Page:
As I write this from my Little Rock office, outside a cold rain is turning to sleet, and a record snowfall for the date is expected – of course, any snow down South in mid-November stands a decent chance at setting a record.
My concern: I’ve got to run to the airport for a 6 a.m. flight, and I’m betting that the pre-dawn road conditions are going to be challenging, at best.
And the winter’s not likely to get any better: The National Oceanic and Atmospheric Administration predicts this winter will have higher than average precipitation in these parts, along with below average temperatures.
Simply, most municipalities at these latitudes can’t handle a lot of snow and ice on the roads, although many upped their removal budgets after last winter’s ‘snowpocalypse.’ But, more to the point, most drivers down South are less than expert when the streets get slippery.
Preparation – of the vehicle and the driver – is the key for safe winter driving managers looking for a good winter topic for the weekly.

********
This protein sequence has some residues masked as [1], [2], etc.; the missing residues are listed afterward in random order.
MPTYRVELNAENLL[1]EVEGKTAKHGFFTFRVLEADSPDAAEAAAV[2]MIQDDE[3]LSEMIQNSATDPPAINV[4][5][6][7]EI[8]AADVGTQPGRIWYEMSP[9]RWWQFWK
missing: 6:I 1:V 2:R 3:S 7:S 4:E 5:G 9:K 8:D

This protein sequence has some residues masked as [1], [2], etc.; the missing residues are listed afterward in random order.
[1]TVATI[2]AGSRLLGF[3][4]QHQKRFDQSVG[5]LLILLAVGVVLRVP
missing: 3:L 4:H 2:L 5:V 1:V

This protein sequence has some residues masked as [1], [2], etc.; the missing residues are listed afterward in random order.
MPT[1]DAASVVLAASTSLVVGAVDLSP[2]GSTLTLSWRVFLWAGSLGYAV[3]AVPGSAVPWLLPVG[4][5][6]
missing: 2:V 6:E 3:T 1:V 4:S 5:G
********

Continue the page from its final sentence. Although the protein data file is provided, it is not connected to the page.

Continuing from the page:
Just how bad? Well, when it comes to driving in rain and snow, Little Rock comes in 111 out 200 U.S. cities, according to Allstate Insurance Co. and their America’s Best Drivers Report ranking.
More dismaying, however, is that Little Rock’s ranking in all conditions is 158 – so does that mean I’m better off when the weather’s bad?
Regardless, Allstate’s interactive map on the report page is a neat tool that shows just how your friends and neighbors stack up as drivers compared to folks in other cities.
The insurance company also passes along a few winter driving tips:
- Be aware of road conditions. Ice, snow, fog, rain – all of these weather conditions require extra caution and slower speeds. Stopping safely in rain and snow takes greater lengths of roadway than in dry conditions.
- Maintain your vehicle to prepare for extreme weather. Headlights and brake lights are critical in low visibility situations – be sure they are consistently maintained along with other critical car functions such as heating, defrosters, brakes, fluid levels and windshield wipers.
- Keep a safety kit in your vehicle. In case of an emergency, ensure your car is equipped with gloves, boots, blankets, flares, water, jumper cables and a flashlight.
I’d also add that you should make sure your cell phone’s battery is charged, so you can call for assistance, or at least for sympathy, if your stuck for hours on an icy, accident-blocked freeway.
Editor’s Note: Kevin Jones is a senior editor for sister site Hard Working Trucks.